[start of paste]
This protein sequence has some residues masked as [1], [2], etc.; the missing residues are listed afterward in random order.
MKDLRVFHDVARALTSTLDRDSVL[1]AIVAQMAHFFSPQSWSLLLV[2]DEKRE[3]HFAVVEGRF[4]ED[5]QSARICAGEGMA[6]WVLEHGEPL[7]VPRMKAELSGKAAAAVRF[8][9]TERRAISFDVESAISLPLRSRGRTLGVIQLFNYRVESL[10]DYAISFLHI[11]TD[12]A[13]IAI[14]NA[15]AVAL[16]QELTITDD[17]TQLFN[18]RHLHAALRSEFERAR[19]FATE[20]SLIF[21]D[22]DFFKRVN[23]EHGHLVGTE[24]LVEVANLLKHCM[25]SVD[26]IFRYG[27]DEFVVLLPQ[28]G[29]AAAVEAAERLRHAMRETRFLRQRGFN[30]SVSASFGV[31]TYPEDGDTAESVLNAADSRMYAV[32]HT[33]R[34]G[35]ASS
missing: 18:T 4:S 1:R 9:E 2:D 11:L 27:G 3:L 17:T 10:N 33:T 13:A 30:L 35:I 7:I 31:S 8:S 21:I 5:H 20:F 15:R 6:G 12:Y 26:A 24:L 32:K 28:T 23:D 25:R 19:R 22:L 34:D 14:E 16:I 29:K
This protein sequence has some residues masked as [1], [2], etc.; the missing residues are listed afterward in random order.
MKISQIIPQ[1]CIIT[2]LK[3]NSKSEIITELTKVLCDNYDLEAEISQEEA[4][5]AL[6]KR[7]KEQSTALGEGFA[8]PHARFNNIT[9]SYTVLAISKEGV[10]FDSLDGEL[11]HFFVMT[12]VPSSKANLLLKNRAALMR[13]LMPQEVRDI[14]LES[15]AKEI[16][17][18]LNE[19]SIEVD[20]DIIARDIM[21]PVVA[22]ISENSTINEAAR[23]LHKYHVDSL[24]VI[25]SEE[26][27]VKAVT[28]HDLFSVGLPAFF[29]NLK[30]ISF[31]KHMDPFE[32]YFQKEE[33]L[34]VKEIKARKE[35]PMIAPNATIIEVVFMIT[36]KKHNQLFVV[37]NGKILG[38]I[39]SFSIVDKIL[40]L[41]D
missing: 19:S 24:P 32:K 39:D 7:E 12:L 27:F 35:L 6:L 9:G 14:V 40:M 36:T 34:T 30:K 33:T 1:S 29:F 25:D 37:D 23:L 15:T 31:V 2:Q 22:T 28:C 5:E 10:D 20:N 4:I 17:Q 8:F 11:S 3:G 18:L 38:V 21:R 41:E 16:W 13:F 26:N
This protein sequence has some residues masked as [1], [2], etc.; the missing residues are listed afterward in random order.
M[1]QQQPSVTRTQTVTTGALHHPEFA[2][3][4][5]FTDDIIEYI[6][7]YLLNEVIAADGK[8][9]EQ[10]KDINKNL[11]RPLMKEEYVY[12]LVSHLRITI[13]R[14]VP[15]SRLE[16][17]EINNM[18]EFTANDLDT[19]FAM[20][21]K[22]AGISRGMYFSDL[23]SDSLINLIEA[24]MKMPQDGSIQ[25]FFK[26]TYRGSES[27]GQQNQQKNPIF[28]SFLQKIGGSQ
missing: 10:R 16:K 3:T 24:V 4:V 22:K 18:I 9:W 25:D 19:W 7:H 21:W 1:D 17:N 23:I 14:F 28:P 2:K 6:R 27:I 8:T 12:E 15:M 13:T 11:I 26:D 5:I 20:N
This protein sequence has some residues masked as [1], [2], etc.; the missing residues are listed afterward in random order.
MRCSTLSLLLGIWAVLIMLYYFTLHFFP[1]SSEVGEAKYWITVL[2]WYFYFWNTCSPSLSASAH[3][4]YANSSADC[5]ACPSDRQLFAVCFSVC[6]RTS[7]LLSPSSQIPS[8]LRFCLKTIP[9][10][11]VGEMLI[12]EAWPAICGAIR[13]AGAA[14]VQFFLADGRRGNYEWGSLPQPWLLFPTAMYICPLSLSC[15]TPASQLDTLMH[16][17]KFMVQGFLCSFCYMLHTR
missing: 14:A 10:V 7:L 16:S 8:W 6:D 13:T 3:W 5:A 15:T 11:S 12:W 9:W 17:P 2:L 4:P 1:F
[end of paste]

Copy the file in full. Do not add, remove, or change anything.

This protein sequence has some residues masked as [1], [2], etc.; the missing residues are listed afterward in random order.
MKDLRVFHDVARALTSTLDRDSVL[1]AIVAQMAHFFSPQSWSLLLV[2]DEKRE[3]HFAVVEGRF[4]ED[5]QSARICAGEGMA[6]WVLEHGEPL[7]VPRMKAELSGKAAAAVRF[8][9]TERRAISFDVESAISLPLRSRGRTLGVIQLFNYRVESL[10]DYAISFLHI[11]TD[12]A[13]IAI[14]NA[15]AVAL[16]QELTITDD[17]TQLFN[18]RHLHAALRSEFERAR[19]FATE[20]SLIF[21]D[22]DFFKRVN[23]EHGHLVGTE[24]LVEVANLLKHCM[25]SVD[26]IFRYG[27]DEFVVLLPQ[28]G[29]AAAVEAAERLRHAMRETRFLRQRGFN[30]SVSASFGV[31]TYPEDGDTAESVLNAADSRMYAV[32]HT[33]R[34]G[35]ASS
missing: 18:T 4:S 1:R 9:E 2:D 11:L 27:G 3:L 17:T 10:N 33:T 13:A 30:L 35:I 7:I 31:S 8:S 21:I 5:H 20:F 15:R 6:G 12:Y 26:A 24:L 32:K 28:T 23:D 25:R 19:R 22:L 34:D 14:E 16:I 29:K
This protein sequence has some residues masked as [1], [2], etc.; the missing residues are listed afterward in random order.
MKISQIIPQ[1]CIIT[2]LK[3]NSKSEIITELTKVLCDNYDLEAEISQEEA[4][5]AL[6]KR[7]KEQSTALGEGFA[8]PHARFNNIT[9]SYTVLAISKEGV[10]FDSLDGEL[11]HFFVMT[12]VPSSKANLLLKNRAALMR[13]LMPQEVRDI[14]LES[15]AKEI[16][17][18]LNE[19]SIEVD[20]DIIARDIM[21]PVVA[22]ISENSTINEAAR[23]LHKYHVDSL[24]VI[25]SEE[26][27]VKAVT[28]HDLFSVGLPAFF[29]NLK[30]ISF[31]KHMDPFE[32]YFQKEE[33]L[34]VKEIKARKE[35]PMIAPNATIIEVVFMIT[36]KKHNQLFVV[37]NGKILG[38]I[39]SFSIVDKIL[40]L[41]D
missing: 19:S 24:P 32:K 39:D 7:E 12:L 27:F 35:L 6:L 9:G 14:V 40:M 36:T 34:T 30:K 33:T 1:S 29:F 25:D 37:D 23:L 15:T 31:V 2:Q 22:T 28:C 5:E 10:D 20:N 4:I 17:Q 8:F 11:S 3:G 18:L 38:V 21:R 41:E 16:W 13:F 26:N
This protein sequence has some residues masked as [1], [2], etc.; the missing residues are listed afterward in random order.
M[1]QQQPSVTRTQTVTTGALHHPEFA[2][3][4][5]FTDDIIEYI[6][7]YLLNEVIAADGK[8][9]EQ[10]KDINKNL[11]RPLMKEEYVY[12]LVSHLRITI[13]R[14]VP[15]SRLE[16][17]EINNM[18]EFTANDLDT[19]FAM[20][21]K[22]AGISRGMYFSDL[23]SDSLINLIEA[24]MKMPQDGSIQ[25]FFK[26]TYRGSES[27]GQQNQQKNPIF[28]SFLQKIGGSQ
missing: 10:R 16:K 3:T 24:V 4:V 22:K 18:I 9:W 25:D 19:W 7:H 21:W 1:D 17:N 23:I 14:F 28:P 2:K 6:R 27:I 8:T 12:E 15:M 13:T 11:I 26:D 5:I 20:N
This protein sequence has some residues masked as [1], [2], etc.; the missing residues are listed afterward in random order.
MRCSTLSLLLGIWAVLIMLYYFTLHFFP[1]SSEVGEAKYWITVL[2]WYFYFWNTCSPSLSASAH[3][4]YANSSADC[5]ACPSDRQLFAVCFSVC[6]RTS[7]LLSPSSQIPS[8]LRFCLKTIP[9][10][11]VGEMLI[12]EAWPAICGAIR[13]AGAA[14]VQFFLADGRRGNYEWGSLPQPWLLFPTAMYICPLSLSC[15]TPASQLDTLMH[16][17]KFMVQGFLCSFCYMLHTR
missing: 14:A 10:V 7:L 16:S 8:W 6:D 13:T 3:W 5:A 15:T 11:S 12:W 9:W 17:P 2:L 4:P 1:F